I understand that many or even all of these questions may not have answers at this time. I'm not expecting answers today. I'm simply asking these questions now to express the hope that the capabilities of LT modders and extenders who don't have Josh-like coding powers will be taken into account as the language interface (including the ECS) is worked out and the choices are made of which scripts will remain exposed to modders.

Honestly, I don't even expect direct answers to any of these. I don't want to be responsible for costing a chunk of development time; that's the evil, goateed opposite of what I want! If these questions spark any useful thoughts, I'd be perfectly happy with that.

Plus I'd be shocked if forum members didn't have some opinions of their own on these subjects. ;) For this thread, I even promise not to complain if anyone thinks some of these questions are dumb -- though in that case, let's hear yours. Anyone else wondering about these things?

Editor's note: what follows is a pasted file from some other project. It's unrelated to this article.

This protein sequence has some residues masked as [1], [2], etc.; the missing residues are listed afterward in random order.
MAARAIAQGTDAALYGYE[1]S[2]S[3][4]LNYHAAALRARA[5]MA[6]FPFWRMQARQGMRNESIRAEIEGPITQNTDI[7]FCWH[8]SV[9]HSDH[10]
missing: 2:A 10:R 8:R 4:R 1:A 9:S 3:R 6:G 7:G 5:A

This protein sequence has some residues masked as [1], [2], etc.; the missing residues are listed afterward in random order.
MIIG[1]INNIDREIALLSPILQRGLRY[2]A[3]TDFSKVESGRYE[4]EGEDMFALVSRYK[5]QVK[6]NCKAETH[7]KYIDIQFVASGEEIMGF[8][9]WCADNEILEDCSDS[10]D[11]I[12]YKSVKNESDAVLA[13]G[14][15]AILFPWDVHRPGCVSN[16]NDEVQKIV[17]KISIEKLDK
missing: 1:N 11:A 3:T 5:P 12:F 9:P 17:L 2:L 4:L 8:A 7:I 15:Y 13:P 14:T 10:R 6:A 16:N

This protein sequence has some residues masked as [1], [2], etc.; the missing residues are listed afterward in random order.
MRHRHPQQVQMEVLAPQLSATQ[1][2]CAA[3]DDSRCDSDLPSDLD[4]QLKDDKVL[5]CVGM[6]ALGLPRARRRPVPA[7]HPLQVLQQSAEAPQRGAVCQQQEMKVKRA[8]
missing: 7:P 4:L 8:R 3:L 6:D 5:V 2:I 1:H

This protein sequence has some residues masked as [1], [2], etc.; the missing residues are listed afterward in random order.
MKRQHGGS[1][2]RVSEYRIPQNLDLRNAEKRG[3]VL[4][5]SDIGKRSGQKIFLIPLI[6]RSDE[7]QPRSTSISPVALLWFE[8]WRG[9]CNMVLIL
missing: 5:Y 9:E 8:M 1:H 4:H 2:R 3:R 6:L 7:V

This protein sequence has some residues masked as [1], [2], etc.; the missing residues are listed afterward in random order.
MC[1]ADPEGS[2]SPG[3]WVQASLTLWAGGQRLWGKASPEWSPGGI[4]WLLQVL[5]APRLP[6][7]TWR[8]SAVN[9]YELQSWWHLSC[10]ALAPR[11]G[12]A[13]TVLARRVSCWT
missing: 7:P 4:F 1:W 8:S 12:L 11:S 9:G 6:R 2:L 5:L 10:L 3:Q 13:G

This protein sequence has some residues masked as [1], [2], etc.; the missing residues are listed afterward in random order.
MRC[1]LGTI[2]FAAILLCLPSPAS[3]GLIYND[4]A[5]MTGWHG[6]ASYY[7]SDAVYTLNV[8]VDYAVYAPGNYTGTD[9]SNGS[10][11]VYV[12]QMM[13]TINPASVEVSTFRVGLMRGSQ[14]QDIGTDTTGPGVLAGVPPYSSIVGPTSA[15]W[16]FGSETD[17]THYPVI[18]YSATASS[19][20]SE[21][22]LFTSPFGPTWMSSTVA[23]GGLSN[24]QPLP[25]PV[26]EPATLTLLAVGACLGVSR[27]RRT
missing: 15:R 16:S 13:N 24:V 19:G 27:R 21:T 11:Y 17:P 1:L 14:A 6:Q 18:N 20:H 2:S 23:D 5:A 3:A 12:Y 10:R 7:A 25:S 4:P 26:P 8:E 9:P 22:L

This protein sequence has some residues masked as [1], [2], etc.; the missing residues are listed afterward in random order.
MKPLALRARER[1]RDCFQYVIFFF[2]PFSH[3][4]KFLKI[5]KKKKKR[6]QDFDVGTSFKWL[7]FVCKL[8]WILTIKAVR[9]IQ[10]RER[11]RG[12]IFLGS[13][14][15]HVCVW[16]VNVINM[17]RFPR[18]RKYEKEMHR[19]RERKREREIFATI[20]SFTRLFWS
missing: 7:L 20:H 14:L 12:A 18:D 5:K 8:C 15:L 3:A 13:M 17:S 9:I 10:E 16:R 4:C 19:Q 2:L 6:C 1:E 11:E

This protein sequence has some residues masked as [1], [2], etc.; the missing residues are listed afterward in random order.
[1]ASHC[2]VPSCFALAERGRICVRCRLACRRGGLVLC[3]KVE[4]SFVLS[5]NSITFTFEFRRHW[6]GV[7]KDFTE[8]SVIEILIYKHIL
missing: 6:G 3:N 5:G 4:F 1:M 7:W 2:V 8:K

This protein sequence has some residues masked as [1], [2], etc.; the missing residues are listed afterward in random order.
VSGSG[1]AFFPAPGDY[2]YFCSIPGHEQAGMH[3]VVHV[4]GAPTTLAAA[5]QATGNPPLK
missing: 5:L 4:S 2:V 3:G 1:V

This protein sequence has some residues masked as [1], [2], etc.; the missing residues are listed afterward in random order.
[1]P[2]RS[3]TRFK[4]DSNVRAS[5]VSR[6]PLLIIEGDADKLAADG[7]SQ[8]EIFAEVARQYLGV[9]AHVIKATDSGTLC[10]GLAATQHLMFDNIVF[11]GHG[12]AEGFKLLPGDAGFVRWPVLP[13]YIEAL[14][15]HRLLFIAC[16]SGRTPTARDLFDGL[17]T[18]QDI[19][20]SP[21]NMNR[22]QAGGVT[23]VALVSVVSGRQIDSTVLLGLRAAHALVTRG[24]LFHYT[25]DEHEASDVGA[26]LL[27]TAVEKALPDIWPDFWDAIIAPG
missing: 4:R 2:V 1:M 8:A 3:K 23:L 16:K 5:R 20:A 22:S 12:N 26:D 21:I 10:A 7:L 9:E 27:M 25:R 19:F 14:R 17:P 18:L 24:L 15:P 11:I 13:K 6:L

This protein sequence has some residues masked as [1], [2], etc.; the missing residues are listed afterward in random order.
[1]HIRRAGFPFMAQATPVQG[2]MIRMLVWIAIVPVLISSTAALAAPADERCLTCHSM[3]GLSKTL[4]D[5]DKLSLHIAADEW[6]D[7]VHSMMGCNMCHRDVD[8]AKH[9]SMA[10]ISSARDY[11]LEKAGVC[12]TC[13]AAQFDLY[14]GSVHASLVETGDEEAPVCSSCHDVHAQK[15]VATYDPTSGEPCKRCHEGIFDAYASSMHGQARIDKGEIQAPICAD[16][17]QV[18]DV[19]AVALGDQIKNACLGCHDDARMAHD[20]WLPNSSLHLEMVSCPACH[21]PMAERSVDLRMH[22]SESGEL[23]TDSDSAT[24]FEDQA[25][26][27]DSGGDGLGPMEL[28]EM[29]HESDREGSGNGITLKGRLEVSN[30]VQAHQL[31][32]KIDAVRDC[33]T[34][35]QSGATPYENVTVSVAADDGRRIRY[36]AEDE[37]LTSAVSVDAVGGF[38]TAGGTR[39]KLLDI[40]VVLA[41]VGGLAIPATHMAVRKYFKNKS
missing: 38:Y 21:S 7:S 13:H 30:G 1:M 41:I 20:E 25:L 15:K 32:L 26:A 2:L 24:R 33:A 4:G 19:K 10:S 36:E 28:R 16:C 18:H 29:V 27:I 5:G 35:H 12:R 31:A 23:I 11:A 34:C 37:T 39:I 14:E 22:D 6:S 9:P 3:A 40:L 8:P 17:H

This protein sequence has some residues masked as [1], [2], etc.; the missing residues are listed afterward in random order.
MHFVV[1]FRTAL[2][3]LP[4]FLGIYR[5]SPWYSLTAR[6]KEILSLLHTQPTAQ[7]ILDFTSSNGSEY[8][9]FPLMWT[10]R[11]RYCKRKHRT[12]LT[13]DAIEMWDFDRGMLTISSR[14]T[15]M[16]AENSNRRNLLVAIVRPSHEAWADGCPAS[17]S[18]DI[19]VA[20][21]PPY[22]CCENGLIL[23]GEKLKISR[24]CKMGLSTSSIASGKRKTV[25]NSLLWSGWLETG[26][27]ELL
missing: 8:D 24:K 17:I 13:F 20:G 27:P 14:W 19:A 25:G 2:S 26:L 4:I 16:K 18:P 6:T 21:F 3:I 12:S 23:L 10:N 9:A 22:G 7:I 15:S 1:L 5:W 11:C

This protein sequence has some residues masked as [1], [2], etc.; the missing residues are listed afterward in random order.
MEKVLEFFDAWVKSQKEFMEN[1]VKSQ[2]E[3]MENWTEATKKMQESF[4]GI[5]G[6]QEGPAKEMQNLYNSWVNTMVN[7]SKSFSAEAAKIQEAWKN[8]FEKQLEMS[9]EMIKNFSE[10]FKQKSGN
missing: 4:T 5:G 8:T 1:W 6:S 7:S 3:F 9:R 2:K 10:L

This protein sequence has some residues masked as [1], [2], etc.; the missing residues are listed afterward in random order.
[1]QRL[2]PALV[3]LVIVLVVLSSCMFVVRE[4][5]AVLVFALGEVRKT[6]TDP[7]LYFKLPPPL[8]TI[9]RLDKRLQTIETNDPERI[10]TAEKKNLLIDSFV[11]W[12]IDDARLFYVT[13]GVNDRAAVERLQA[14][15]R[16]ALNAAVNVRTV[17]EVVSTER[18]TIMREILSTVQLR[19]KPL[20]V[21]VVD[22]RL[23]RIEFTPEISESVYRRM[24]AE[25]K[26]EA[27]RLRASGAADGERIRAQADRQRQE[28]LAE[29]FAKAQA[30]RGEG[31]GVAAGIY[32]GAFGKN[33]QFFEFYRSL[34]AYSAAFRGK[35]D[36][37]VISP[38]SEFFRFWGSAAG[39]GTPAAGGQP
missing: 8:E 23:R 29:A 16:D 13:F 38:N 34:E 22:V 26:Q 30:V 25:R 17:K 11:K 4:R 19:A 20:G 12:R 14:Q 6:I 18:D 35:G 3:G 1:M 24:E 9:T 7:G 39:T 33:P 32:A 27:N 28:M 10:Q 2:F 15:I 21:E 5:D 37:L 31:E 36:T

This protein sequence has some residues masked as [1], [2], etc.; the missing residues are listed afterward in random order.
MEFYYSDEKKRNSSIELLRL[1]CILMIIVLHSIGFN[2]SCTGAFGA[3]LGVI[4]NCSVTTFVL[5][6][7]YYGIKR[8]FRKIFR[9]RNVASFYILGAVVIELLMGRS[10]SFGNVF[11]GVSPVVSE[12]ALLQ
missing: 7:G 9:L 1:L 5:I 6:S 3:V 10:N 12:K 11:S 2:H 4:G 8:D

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Re: Monday, April 3, 2017

#12
Certainly it will need to be done at some point; I understand that. But is it something that will deliver the most fun for the overall game, and so deserves to be prioritized right now? Or are there other features that are more fundamental to core gameplay that could be getting some broad-strokes outlines at this time?
I think the idea is that we are still in an uncertain phase of development where Josh is testing his lua/c++ implementation. The big question is : is it powerful enough to match Josh ambition ? collision is a game-play critical feature (obviously) so it's very important to get it as fast as possible. Think of it that way, if he doesn't optimize collision now, and later run in performance problem, he will not know if the bottle neck is with collision or another feature. If he know for sure that collision are as good as they can be, then he can rule them out which will sped up development.